As uncertainty regarding inflation, interest rates and overall demand lingers, the global outlook is starting to weaken, according to a portfolio manager from CIBC Asset Management.

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“I’ve turned more cautious in my near-term outlook,” said Craig Jerusalim, senior portfolio manager of Canadian equities at CIBC Asset Management, in an interview on Mar. 7.  

Because of the lag from the time rates rise until to when they stifle demand, Jerusalim said the economy is only just starting to feel the full brunt of the monetary tightening that has taken place over the past year. He was speaking before the collapse of Silicon Valley Bank and the liquidity crisis that’s followed.

Although the jobless rate started the year at record lows and the overall health of consumers started strong, Jerusalim said that’s starting to change. Company management teams have also expressed a cautious tone. 

But while Jerusalim admitted that he spends time worrying about the macro outlook, “the vast majority of our efforts are spent seeking out the companies that are best in class with sustainable competitive advantages and quality attributes that can thrive regardless of the picture that the market is currently painting,” he said.

Jerusalim pointed to three factors that drive equity markets: sentiment, as reflected in valuation multiples; company earnings, driven by revenue and margins; and future growth, which is idiosyncratic and sector dependent.

“When you look at stocks through this lens, the story is somewhat nuanced, but definitely not all bad,” he said. 

Gains early this year pushed the S&P 500 back above its long-term average multiple, he said. In comparison, the TSX appears cheap, and unless a recession is much worse than anticipated, Jerusalim doesn’t see valuations dropping further.  

He said the rally experienced at the beginning of the year was low quality. Stocks that performed the worst in 2022 saw the biggest bounce back.

For this reason, Jerusalim is looking to mispriced growth stocks — “not the unprofitable, long-duration growth stocks that led in 2020 and 2021, but high-quality businesses that have growth characteristics greater than the overall market, and are surprisingly trading at valuations cheaper than the overall market,” he said.

“This is a great setup for patient investors willing to ignore market timing signals and instead focus on sectors and stock selection as their main source of alpha.”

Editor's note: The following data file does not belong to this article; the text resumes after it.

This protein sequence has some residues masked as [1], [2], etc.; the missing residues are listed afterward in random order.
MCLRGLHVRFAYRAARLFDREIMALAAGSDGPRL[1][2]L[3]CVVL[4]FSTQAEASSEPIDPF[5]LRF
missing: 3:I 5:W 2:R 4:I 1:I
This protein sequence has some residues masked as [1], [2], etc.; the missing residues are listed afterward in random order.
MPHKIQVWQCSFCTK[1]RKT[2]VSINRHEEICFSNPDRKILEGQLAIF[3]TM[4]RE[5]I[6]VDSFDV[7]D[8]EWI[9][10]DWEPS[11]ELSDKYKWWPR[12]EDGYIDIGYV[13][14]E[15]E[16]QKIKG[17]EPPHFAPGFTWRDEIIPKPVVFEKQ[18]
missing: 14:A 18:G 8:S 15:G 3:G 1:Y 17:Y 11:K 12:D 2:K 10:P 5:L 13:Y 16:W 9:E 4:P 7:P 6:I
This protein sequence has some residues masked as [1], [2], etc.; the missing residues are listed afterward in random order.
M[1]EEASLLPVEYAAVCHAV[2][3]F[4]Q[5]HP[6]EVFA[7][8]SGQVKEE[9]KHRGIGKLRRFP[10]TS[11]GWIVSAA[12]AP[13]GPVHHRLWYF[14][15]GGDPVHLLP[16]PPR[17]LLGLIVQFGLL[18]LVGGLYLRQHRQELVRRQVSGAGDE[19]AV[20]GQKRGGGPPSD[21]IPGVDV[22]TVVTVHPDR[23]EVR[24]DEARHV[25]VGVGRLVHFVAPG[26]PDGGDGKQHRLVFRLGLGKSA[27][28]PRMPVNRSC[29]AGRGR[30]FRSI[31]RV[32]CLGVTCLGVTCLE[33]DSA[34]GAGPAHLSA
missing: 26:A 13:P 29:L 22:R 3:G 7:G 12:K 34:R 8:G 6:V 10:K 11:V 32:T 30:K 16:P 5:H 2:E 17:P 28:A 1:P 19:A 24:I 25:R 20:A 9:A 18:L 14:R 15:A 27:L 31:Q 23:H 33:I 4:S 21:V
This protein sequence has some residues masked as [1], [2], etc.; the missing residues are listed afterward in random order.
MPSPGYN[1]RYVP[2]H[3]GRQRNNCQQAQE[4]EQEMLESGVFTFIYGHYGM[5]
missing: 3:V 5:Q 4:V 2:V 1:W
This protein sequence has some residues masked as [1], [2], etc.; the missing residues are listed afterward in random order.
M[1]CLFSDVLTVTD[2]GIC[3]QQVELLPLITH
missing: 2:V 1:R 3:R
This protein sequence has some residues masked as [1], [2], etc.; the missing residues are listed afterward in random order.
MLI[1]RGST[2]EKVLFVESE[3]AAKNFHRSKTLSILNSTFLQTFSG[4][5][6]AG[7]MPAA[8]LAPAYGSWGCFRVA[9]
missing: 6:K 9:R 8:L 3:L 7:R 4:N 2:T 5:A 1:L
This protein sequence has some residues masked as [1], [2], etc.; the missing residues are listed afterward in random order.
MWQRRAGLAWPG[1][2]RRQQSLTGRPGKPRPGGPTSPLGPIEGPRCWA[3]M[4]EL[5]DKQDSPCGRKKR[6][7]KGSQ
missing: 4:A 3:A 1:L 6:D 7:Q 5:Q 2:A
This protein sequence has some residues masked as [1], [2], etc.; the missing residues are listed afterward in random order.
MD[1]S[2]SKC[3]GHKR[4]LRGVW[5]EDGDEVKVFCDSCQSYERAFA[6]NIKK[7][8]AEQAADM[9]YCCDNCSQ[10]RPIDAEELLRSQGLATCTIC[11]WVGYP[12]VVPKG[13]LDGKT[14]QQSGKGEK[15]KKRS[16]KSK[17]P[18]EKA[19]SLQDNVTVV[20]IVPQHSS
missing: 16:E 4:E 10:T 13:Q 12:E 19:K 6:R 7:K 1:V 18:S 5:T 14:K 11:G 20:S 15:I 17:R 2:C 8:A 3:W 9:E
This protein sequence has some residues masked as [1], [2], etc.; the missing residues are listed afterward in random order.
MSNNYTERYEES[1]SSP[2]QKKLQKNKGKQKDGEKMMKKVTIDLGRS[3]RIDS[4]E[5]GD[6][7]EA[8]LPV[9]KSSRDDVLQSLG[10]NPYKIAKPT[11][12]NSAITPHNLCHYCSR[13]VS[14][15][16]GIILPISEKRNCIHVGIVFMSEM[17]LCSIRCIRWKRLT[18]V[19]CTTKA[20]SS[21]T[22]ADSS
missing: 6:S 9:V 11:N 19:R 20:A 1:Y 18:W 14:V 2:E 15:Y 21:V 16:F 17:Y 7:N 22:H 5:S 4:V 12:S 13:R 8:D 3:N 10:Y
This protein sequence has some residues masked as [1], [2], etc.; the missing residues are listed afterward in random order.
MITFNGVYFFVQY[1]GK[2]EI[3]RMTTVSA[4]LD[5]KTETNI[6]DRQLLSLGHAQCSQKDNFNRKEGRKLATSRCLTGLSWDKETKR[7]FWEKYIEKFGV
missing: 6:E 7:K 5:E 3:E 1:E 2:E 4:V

As the economy slows and revenues fall, Jerusalim said earnings will likely start to contract. However, he said many companies have had time to prepare for a slowdown and this is part of the “evolving, rolling economic cycle and nothing overly concerning.”

He predicts the most attractive opportunities are in energy. On the supply side, investment into new projects will likely be curbed due to environmental uncertainty, NIMBYism and more consideration for indigenous communities, he said. 

Shale growth is also hitting hurdles, he said. Investors are demanding cash flow to be returned in the form of dividends and buybacks, starving companies of future production growth.

“Any company that announces major investments at the expense of a return would suffer harsh consequences from fickle investors today,” he said.

These two dynamics have also allowed OPEC+ to “begin acting like the cartel that they are,” Jerusalim said. If demand falls, OPEC+ can cut production knowing that North American producers won’t be able to steal the market share as they have in the past. 

The last piece of the puzzle is valuation, he said, which looks somewhat positive. Although many of the highest-quality producers in Canada are still trading near trough valuations, companies like Canadian Natural Resources Ltd., Tourmaline Oil Corp. and Cenovus Energy have mostly paid down their debt, meaning that nearly 100% of the cash flows are returned to shareholders in the form of dividends and buybacks.

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